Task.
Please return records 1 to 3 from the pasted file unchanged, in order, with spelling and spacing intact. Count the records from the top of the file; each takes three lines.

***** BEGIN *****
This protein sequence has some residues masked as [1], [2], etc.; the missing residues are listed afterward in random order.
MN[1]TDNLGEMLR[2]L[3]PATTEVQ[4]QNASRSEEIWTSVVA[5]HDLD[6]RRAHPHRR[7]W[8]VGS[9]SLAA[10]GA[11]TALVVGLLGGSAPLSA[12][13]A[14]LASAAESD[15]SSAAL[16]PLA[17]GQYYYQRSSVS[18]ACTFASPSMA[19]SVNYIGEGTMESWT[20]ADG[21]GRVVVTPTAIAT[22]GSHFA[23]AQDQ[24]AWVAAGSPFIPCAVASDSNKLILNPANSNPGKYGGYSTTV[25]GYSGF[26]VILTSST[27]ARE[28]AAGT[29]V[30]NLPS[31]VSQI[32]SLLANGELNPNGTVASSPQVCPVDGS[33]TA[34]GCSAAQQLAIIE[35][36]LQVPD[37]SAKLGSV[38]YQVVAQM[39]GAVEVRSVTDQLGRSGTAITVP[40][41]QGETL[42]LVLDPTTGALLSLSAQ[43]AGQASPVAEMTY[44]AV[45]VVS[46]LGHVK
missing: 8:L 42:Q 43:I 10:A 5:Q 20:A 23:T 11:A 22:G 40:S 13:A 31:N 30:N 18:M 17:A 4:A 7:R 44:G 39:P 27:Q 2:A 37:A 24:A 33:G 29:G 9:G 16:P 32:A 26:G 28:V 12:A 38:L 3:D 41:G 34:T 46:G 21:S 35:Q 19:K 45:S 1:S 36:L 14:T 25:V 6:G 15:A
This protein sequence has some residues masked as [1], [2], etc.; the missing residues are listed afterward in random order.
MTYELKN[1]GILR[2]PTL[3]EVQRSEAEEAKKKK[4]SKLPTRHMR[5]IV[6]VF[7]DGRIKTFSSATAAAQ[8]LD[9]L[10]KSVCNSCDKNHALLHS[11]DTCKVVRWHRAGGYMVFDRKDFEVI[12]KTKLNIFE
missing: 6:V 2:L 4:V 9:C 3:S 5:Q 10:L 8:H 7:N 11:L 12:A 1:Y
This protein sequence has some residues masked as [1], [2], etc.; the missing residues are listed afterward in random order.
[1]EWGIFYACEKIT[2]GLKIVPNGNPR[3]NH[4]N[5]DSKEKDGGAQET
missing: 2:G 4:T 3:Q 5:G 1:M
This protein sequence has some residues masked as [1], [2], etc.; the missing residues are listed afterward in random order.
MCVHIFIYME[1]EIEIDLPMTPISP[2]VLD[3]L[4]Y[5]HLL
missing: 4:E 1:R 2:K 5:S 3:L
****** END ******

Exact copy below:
This protein sequence has some residues masked as [1], [2], etc.; the missing residues are listed afterward in random order.
MN[1]TDNLGEMLR[2]L[3]PATTEVQ[4]QNASRSEEIWTSVVA[5]HDLD[6]RRAHPHRR[7]W[8]VGS[9]SLAA[10]GA[11]TALVVGLLGGSAPLSA[12][13]A[14]LASAAESD[15]SSAAL[16]PLA[17]GQYYYQRSSVS[18]ACTFASPSMA[19]SVNYIGEGTMESWT[20]ADG[21]GRVVVTPTAIAT[22]GSHFA[23]AQDQ[24]AWVAAGSPFIPCAVASDSNKLILNPANSNPGKYGGYSTTV[25]GYSGF[26]VILTSST[27]ARE[28]AAGT[29]V[30]NLPS[31]VSQI[32]SLLANGELNPNGTVASSPQVCPVDGS[33]TA[34]GCSAAQQLAIIE[35][36]LQVPD[37]SAKLGSV[38]YQVVAQM[39]GAVEVRSVTDQLGRSGTAITVP[40][41]QGETL[42]LVLDPTTGALLSLSAQ[43]AGQASPVAEMTY[44]AV[45]VVS[46]LGHVK
missing: 8:L 42:Q 43:I 10:A 5:Q 20:A 23:T 11:A 22:G 40:S 13:A 31:N 30:N 18:M 17:A 4:A 7:R 44:G 39:P 27:Q 2:A 37:A 24:A 33:G 29:G 9:G 16:P 32:A 26:G 28:V 12:A 38:L 3:D 41:G 34:T 46:G 21:S 35:Q 19:K 45:S 1:S 36:L 14:T 25:V 6:G 15:A
This protein sequence has some residues masked as [1], [2], etc.; the missing residues are listed afterward in random order.
MTYELKN[1]GILR[2]PTL[3]EVQRSEAEEAKKKK[4]SKLPTRHMR[5]IV[6]VF[7]DGRIKTFSSATAAAQ[8]LD[9]L[10]KSVCNSCDKNHALLHS[11]DTCKVVRWHRAGGYMVFDRKDFEVI[12]KTKLNIFE
missing: 6:V 2:L 4:V 9:C 3:S 5:Q 10:L 8:H 7:N 11:L 12:A 1:Y
This protein sequence has some residues masked as [1], [2], etc.; the missing residues are listed afterward in random order.
[1]EWGIFYACEKIT[2]GLKIVPNGNPR[3]NH[4]N[5]DSKEKDGGAQET
missing: 2:G 4:T 3:Q 5:G 1:M